Three Random Thoughts on Performance Training

 ̴ 500 words, 2-4 minute read


Being back at the University study has really had me packed full over the last couple of weeks, but it has definitely sparked my thinking. Here are a few random, and quick thoughts, on training to maximise sports performance.

  1. It takes years for endurance athletes to achieve elite level status.

    Most endurance athletes look very short- to mid-term when setting goals, or they focus too much on what they need to do to get better today, or this week. Not where they need to be in 10 years from now.
    If you recently looked at the results of any of the endurance cycling, or ironman events for example, you would notice that most of the top athletes who come in the top 1-2% are all in their late thirties or even early forties. This is due to the long-term responses seen in the cardiovascular system (such as a slow, but continued rise in VO2max), and potentially an increase of the percentage of type I muscle fibres due to a decrease of the amount of type II muscle fibres.
    As it takes years for an endurance athlete to become elite, the training plan should reflect this and aim for long-term adaptations, not just the adaptations for a single mesocycle or macrocycle.

  2. Transfer of training to the competitive environment is key to exercise selection.

    With the goal in mind of enhancing sports performance, the training program should include exercises that will have the greatest amount of transfer to the competitive environment as possible. For example, 1RM bilateral back squat has been associated with a 21% gain in vertical jump performance (1), which is very applicable to sports requiring vertical jumping. However, six weeks of unilateral training increased quadriceps and hamstrings strength by 7-11.8% but only an insignificant 2.3% increase in standing broad jump performance (1). Furthermore, a training program including plyometric, unilateral, and horizontal exercises showed significant 2.6% improvement in 10m sprint time (1), which is pretty applicable to sports requiring sprint acceleration. Therefore, when putting together a training program the coach needs to keep the goal of the athlete at the forefront of his/her mind. There is no right and wrong in terms of exercise selection, but there may be more optimal ways to program exercises for a specific goal.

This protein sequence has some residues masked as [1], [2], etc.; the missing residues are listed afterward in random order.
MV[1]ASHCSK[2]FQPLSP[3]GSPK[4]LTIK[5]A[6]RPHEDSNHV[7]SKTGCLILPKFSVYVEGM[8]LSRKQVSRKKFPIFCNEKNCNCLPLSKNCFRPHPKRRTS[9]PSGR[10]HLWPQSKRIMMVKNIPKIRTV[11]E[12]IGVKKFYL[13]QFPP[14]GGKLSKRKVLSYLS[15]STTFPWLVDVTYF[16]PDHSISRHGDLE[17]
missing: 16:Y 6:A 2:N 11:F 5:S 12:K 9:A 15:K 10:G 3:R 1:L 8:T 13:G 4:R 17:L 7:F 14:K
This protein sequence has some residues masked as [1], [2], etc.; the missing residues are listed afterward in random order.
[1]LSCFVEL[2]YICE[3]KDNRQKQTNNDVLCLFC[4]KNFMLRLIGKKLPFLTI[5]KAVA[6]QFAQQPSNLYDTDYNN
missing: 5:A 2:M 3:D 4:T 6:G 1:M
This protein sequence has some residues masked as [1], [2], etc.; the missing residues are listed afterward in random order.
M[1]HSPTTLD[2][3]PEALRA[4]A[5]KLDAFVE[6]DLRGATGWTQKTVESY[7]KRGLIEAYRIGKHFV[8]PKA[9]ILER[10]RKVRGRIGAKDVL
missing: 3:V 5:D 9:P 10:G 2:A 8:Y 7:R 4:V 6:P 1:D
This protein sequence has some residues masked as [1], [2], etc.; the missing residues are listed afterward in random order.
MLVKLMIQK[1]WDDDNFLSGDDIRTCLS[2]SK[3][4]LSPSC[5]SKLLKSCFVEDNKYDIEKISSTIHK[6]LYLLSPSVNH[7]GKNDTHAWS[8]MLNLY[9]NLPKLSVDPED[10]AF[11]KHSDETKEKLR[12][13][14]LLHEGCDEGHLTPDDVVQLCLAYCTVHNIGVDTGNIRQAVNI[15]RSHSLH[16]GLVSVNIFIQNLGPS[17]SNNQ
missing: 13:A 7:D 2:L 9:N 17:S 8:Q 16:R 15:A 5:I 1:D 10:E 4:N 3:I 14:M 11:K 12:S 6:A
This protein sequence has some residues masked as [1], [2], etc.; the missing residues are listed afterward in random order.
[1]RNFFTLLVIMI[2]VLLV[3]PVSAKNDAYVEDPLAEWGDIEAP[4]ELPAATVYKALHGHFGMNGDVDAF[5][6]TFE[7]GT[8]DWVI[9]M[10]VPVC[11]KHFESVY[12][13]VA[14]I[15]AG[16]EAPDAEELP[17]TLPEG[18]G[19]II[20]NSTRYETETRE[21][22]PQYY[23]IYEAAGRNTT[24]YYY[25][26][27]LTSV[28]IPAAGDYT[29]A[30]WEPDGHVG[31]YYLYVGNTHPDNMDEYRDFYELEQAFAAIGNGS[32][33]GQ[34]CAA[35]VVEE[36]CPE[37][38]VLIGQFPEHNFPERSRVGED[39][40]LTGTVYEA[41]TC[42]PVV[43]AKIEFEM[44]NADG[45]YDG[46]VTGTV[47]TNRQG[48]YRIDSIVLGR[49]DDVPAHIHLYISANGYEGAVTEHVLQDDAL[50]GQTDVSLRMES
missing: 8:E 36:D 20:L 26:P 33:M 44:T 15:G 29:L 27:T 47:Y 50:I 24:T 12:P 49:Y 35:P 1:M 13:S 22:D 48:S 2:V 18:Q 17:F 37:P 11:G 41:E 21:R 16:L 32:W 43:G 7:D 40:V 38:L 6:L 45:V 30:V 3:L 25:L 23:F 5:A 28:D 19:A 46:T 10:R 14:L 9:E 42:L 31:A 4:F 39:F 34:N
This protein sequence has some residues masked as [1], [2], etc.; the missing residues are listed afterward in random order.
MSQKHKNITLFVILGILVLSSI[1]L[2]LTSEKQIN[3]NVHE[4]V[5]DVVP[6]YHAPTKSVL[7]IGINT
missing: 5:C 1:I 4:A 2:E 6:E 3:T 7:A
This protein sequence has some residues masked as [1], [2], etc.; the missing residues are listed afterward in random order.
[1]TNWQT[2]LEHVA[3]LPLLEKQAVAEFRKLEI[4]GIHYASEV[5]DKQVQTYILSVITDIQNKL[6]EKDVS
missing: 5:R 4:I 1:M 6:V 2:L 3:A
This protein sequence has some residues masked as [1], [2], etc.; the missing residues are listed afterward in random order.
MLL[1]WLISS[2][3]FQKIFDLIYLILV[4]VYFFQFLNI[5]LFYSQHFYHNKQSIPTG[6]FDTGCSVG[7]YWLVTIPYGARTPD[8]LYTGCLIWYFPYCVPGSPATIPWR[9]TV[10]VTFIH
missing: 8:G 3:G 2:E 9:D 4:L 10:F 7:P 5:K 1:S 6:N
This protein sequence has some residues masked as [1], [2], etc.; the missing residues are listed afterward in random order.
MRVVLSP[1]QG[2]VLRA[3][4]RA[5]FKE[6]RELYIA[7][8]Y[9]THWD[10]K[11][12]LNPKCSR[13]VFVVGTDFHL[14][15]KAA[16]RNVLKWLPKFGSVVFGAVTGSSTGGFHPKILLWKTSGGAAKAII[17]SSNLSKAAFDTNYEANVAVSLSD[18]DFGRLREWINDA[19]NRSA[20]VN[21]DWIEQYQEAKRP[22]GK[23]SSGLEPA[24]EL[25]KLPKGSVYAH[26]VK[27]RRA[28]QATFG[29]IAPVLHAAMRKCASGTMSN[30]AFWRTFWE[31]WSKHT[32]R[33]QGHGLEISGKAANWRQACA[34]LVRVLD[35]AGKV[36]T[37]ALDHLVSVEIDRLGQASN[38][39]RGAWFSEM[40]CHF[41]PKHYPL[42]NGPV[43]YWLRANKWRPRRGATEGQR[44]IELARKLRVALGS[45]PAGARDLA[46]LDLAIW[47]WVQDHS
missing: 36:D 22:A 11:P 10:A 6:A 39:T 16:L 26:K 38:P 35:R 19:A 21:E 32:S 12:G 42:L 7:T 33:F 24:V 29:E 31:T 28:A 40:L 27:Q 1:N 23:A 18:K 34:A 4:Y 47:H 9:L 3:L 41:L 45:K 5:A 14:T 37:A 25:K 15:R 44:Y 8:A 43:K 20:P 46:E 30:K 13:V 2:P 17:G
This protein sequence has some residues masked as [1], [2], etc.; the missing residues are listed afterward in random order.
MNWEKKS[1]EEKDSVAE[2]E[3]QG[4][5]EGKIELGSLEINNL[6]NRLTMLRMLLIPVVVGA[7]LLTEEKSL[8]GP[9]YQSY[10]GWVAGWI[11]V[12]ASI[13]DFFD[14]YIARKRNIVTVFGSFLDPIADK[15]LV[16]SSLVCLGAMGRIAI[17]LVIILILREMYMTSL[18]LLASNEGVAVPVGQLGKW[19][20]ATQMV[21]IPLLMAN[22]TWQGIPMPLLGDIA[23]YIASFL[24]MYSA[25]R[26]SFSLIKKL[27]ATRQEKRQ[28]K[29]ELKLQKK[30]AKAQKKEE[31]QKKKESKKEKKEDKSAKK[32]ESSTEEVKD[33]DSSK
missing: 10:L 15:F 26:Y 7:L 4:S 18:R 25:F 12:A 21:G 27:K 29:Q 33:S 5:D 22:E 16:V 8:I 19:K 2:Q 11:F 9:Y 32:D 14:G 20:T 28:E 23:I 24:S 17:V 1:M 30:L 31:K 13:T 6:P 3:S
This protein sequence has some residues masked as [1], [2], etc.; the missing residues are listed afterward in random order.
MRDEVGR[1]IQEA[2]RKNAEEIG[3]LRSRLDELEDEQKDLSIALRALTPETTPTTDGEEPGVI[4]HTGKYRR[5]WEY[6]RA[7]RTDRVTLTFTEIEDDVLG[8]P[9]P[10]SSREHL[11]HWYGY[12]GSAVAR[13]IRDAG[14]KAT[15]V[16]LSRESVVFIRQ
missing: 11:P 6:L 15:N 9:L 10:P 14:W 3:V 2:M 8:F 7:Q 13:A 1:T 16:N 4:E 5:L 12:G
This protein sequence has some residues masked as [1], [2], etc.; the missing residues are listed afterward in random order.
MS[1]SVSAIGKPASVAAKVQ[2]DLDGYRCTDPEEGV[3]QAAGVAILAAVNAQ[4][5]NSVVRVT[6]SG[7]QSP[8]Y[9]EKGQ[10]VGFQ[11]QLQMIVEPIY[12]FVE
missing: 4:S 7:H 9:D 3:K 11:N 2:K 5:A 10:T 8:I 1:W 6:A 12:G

3. Ankle dorsi-flexion is often overlooked for movement efficiency and reducing injury risk.

    A lot of athletes struggle to get into good positions purely because they lack ankle dorsi-flexion, this can clearly be seen when they try to squat. Now, if an athlete lacks mobility at the ankle when trying to move, let alone move at high speed, the body will adapt to this kink in the kinetic chain by attempting to gain mobility from another joint, most likely the knee. As we know from Boyle’s ‘Joint by Joint’ approach, having high levels of mobility in a joint that requires mostly stability is a recipe for disaster.

    Picture Credit:

    Adding in some ankle mobility work to the movement preparation of the performance program works well in reducing dorsi flexion deficiency, aim to get 1-2 sets of an ankle dorsi flexion mobility exercise as well as including trigger point work on the ankle dorsi flexors and plantar flexors.



Young W. Transfer of Strength and Power Training to Sports Performance. Int. J. Sports Physiol. Perform. 2006:1;74-83.

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